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Garden irrigation planning. Need help picking appropriate water pump and float switch

bbhaag

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Jul 2, 2011
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So I'm planning to irrigate our garden this year using a combination of municipal water source and natural water collection via a 55 gallon rain barrel and using a 750 gallon holding tank. So right now I'm planning/purchasing the parts and pieces required to get water from the rain barrel to the holding tank. So my plan is to place a pump and float switch inside the rain barrel and use a 3/4" garden hose to move the water around 125-150 feet away to the holding tank. Were I need help is picking out the appropriate float switch and pump.

I've been looking around at Grainger for a vertical float switch but I don't think any of them will work. I need a float switch with around 30 inches of rod/float length because I want to install it inside the rain barrel. So the pump stays on until the barrel is empty then turns off until the barrel gets full. If this doesn't make sense let me know and I will try to clarify. I know my terminology isn't exactly pro.

So the second question is regarding the pump. What size pump will I need to do this task? I'm thinking a 1/4 hp pump pushing around 5gpm should keep up even during heavy rain fall. Does that sound about right? I've used a couple of online calculators but ya know how those are....I will have and overflow coming off the barrel leading away from the foundation just in case the pump can't keep up.

Anyway this getting a little long so here is a pic to kind of show what I'm trying to do. Let me know if you have any suggestions especially on the float switch for the pump.

irrigation.png
 

bbhaag

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Jul 2, 2011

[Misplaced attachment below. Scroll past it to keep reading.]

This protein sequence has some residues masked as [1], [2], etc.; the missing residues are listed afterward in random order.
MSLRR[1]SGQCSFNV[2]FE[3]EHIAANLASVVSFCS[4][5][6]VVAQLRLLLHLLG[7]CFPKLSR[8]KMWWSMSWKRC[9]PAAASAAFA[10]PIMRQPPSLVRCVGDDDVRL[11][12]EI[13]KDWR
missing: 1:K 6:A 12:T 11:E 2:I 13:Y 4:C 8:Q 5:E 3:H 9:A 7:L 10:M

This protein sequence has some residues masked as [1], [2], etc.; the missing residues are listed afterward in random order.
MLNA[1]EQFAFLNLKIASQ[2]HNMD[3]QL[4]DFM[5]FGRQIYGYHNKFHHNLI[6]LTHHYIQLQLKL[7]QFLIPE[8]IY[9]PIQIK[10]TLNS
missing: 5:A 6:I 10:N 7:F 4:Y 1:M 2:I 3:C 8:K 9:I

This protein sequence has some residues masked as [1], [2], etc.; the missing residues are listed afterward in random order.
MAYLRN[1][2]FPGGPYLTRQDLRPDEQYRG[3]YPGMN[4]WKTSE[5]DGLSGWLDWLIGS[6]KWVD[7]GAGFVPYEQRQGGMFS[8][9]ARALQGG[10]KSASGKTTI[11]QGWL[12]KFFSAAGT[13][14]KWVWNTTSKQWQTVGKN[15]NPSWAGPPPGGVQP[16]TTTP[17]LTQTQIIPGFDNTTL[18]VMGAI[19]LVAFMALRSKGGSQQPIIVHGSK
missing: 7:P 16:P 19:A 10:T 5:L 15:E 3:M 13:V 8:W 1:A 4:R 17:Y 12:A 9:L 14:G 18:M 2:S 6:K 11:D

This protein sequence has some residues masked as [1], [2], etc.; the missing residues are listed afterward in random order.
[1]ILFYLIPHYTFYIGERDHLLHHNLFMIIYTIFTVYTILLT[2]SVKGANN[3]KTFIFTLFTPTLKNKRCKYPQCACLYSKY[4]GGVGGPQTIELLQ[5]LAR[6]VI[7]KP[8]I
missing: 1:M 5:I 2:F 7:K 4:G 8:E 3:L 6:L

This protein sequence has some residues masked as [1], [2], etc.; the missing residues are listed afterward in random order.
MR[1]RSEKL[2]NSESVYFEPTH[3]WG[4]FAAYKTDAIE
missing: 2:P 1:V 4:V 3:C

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I just had an idea for the pump. Would something like a typical 1/2hp sump pump work inside the rain barrel? That way I could skip the vertical float switch. I'd have to rig some pvc fittings off the output to get it down to 3/4" garden hose but I can do that pretty easy with stuff from Menards.
 

deadlyapp

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Apr 25, 2004
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What you need to know is the head or pressure of the pump. You can calculate the pressure or head loss of the hose length based on the size of the hose and flowrate, which you can use to select the pump.

No reason why you can't use a sump pump vs a normal horizontal pump, same limitations, etc. Sump pump will usually have a self contained low level switch to turn off. I suspect there are some sensors you could

No reason why you couldn't install the float switch lower in the barrel, so that as the barrel gets close to empty, it shuts off. Your barrel would operate lower than normally expected if you take this route.
 
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BoomerD

No Lifer
Feb 26, 2006
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While this isn't exactly what you're doing...the principles are the same:


 
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bbhaag

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Thanks guys appreciate the input. All the parts and pieces are starting to trickle in and I'm hoping once I get it all laid out in front of me it will help me visualize it. I've got a big enough space at work were I can lay it all out to the appropriate lengths and see how well it works before I put it into practice at home.
I think for right now I'm gonna try the sump pump route to help keep it simple but if that doesn't work out I'll have a few more questions. haha
 

Sukhoi

Elite Member
Dec 5, 1999
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You might want to consider polyethylene tubing for the long run instead of a garden hose. Way better with the UV exposure than most hose, and quite durable. I'd get at least 3/4" tubing to reduce your friction losses over that distance. Have ordered a bunch of stuff at dripdepot.com over time and highly recommend them.

https://www.dripdepot.com/item/polyethylene-tubing-size-three-quarter-inch-820-inch-inside-diameter-by-940-inch-od-length-250-feet looks like $67 for 250 ft. Let it cook in the sun for a couple hours then unroll it in a straight line. PE tubing does have a fair amount of expansion/contraction from temperature swings, so leave enough slack.